LEARNING — please do not make a “system” for all of us to go through to become “spiritually mature”. don’t make me “run the bases”, or put me in a 101, 201, 301, 401 process. allow me the freedom to learn what I need to learn according to my life’s situations.

CHURCH FACILITIES — why do you spend so much money on your building? I don’t care about the place we meet. It is so unimportant. I’d rather you spend the money on impacting the community, not new carpet, or a building campaign. please do not spend $5 million dollars on dirt (land) that you won’t use for at least 5 years. do you know where I’ll be in 5 years?

CHURCH CULTURE — please get out of the “ghetto” you have created of christian everything. (schools, music, clothes, video games, fortune cookies, etc. — it is ridiculous — you are addicted to the culture you created) please join society. I am the church all week in my neighborhoods, work, school, etc, then I get together with my community once a week for encouragment.

SERVICES — stop trying to provide something for everyone. it is ridiculous. all you do is provide goods and services to a bunch of people. church shouldn’t be safe, or comfortable. don’t advertise you have coffee and krispy kreme donuts. don’t you see how desperate that looks. take a stand, be bold, and stop people pleasing. it’s sad and sickening.

OTHER STUFF — I’d like depth, community, and creativity in the church. I can’t get that in your “mega church” desires. give me small communities to do life with people. oh yeah, and don’t charge me for truth, hope, and love. (would you charge your mother for your latest sermon series?) let’s share information because we are the same family. stop trying to profit in the name of Jesus.

Some of these are brilliant and useful questions. I really like them.

But if you answered them the way you think an emergent church would, does that make you emergent? Are these questions truly pointing to the essence, the heart, of what it means to be “emergent?”

It’s well worth thinking about. I hope Greg’s questions got some pastors thinking seriously about whether their practices are doctrinally founded, whether they’re temporary modes that need to be changed, and whether their church’s cultural relevance is in jeopardy. I only wish a similar list of questions could’ve been put to Greg for him to ferry to the dis-assembled and deconstructed church he was describing and defending.

So, I thought I’d do that myself.

Here’s a mirror image of Greg’s questions. Note, this is an exercise in reflecting back the assumptions behind Greg’s questions from another perspective. I happen to think many if not most of Greg’s questions deserve to be asked, and should be asked often.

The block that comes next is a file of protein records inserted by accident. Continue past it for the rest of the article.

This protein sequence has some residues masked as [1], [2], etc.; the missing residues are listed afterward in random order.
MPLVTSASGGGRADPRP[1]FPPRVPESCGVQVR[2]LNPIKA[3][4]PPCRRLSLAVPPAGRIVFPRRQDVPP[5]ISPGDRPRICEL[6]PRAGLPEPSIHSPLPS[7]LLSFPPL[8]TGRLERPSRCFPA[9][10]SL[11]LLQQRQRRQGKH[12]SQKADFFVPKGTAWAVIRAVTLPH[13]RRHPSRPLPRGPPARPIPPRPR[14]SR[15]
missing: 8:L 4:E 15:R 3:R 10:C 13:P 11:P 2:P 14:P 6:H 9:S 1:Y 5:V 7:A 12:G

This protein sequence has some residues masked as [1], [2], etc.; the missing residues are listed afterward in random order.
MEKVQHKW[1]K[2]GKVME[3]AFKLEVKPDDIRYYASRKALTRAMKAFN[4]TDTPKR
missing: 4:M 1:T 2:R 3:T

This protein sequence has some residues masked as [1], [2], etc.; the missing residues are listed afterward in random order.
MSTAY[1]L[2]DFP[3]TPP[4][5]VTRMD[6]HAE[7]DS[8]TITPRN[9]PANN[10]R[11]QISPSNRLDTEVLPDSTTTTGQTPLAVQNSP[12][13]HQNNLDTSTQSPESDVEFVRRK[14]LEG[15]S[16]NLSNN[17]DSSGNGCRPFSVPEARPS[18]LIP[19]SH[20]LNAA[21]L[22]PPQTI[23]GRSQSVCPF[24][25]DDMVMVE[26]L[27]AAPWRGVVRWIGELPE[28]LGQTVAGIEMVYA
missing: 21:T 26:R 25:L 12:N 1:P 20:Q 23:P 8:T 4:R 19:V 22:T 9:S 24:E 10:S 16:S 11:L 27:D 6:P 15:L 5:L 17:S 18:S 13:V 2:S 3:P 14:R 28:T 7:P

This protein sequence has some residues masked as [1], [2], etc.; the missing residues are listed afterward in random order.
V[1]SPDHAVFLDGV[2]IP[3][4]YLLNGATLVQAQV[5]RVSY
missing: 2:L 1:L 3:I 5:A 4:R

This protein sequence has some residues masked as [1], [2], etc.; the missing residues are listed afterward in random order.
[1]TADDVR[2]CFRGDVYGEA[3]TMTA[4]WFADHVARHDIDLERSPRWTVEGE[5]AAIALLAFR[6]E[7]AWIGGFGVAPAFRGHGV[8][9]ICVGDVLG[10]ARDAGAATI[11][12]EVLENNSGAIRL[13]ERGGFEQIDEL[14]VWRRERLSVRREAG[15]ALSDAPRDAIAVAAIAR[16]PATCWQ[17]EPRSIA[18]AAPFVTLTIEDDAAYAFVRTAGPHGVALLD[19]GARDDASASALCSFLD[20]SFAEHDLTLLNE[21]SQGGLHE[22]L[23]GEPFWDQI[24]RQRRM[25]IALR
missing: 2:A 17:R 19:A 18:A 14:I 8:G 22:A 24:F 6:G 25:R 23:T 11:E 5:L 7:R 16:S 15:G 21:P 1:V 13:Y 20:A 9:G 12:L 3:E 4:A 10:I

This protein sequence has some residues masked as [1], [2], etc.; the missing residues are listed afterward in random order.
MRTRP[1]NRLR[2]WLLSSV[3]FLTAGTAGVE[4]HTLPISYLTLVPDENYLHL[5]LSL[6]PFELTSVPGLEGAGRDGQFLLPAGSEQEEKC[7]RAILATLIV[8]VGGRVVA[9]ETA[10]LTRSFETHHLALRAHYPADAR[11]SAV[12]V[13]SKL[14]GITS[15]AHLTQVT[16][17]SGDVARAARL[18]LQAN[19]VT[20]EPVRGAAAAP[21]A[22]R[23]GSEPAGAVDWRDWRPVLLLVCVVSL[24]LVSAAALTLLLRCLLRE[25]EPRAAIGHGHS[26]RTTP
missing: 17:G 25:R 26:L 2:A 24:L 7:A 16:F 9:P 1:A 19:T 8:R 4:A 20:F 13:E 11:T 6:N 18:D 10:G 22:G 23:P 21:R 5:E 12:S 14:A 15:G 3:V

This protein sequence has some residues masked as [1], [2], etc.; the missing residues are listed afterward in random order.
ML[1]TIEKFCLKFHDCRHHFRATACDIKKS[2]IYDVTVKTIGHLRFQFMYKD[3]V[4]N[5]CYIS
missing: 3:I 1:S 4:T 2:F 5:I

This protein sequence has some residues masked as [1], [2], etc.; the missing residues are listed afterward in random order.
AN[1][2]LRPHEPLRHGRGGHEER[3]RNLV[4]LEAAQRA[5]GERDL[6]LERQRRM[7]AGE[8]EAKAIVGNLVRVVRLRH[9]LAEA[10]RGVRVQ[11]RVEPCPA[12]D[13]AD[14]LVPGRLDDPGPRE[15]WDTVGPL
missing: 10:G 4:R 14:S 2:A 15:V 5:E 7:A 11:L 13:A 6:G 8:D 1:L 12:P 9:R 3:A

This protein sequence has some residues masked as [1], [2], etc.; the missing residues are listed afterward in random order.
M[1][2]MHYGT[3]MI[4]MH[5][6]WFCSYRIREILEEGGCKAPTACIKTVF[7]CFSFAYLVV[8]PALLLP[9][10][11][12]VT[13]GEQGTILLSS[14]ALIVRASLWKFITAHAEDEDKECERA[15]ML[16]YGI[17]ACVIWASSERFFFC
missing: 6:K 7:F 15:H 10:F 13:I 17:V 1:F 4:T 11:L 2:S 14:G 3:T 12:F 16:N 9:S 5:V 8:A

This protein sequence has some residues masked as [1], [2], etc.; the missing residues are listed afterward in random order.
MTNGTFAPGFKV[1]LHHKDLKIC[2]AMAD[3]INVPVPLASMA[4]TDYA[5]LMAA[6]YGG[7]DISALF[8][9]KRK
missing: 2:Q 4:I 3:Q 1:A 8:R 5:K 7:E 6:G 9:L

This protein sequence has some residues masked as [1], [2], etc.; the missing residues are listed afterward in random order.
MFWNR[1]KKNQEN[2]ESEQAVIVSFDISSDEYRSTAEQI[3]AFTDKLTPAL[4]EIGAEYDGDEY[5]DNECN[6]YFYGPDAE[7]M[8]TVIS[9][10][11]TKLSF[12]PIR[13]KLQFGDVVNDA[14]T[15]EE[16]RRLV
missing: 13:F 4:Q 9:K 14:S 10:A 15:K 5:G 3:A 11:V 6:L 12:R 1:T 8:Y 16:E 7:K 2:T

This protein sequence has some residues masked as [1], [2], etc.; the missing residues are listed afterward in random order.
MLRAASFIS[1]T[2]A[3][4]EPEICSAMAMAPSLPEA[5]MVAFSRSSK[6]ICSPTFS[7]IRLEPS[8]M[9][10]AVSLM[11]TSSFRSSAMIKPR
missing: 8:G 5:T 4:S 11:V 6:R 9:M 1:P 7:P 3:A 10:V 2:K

But they shouldn’t be asked uncritically.

Without further ado:

WORSHIP — Is there a compelling biblical or philosophical reason to not use music in worship? Do you think new songs aid worship better than familiar songs? Are you intolerant of pretty people, or are you implying that we must search out the un-pretty and compel them to lead worship? What does lighting have to do with worship, devotion, sacrifice, and service? Does candlelight improve your ability to read the Bible? Do you think the worship team itself is un-spiritual, or do you only object to qualifications for service? Do you think it is unbiblical to seek qualified servants for church positions? Is there an approved list of creative activities suitable for worship, or can I do whatever sparks my creative flare? Can I bring a small block motor to church and worship God creatively with my hands and tools while working on some minor repairs? If not, who gets to narrow the acceptable list of creativity activities down, and who decides when it’s too narrow and therefore too much like old-school church? Does the scripture anywhere instruct you on how to worship or conduct yourself in church (raise hands, greet with kisses/handshakes, etc.)? Does a variety in clothing somehow denote greater spirituality, or is it more conducive to worship?

TEACHING — In what sense are multiple teachers with multiple styles an improvement in communication and teaching? Or is this just another alternative to allay boredom? Can you find evidence the Bible prescribes one over the other? Does a non-linear style consistently communicate more effectively for a greater number of people? Does a random length of time for the service improve your church’s response to worship, teaching, fellowship, or ministry? Who are you or anyone else to say what is “most important” about any given service, anywhere? Isn’t God sovereign, is not the most important thing what he desires from you? Cannot he chose what is most important and useful at any given time? Isn’t it irrelevant whether worship prepares you for teaching or whether teaching prepares you for worship, when study and worship should be present in the Believer’s life at all times anyhow? Does the emergent church philosophy of liturgy somehow produce this result better than old-style worship? Scripture usually doesn’t concern itself with specific liturgical forms and the order of service. If preachers are supposed to only put you on the “path to self-discovery,” does this self-discovery automatically happen? Does a complete sermonic discourse somehow prevent self-discovery?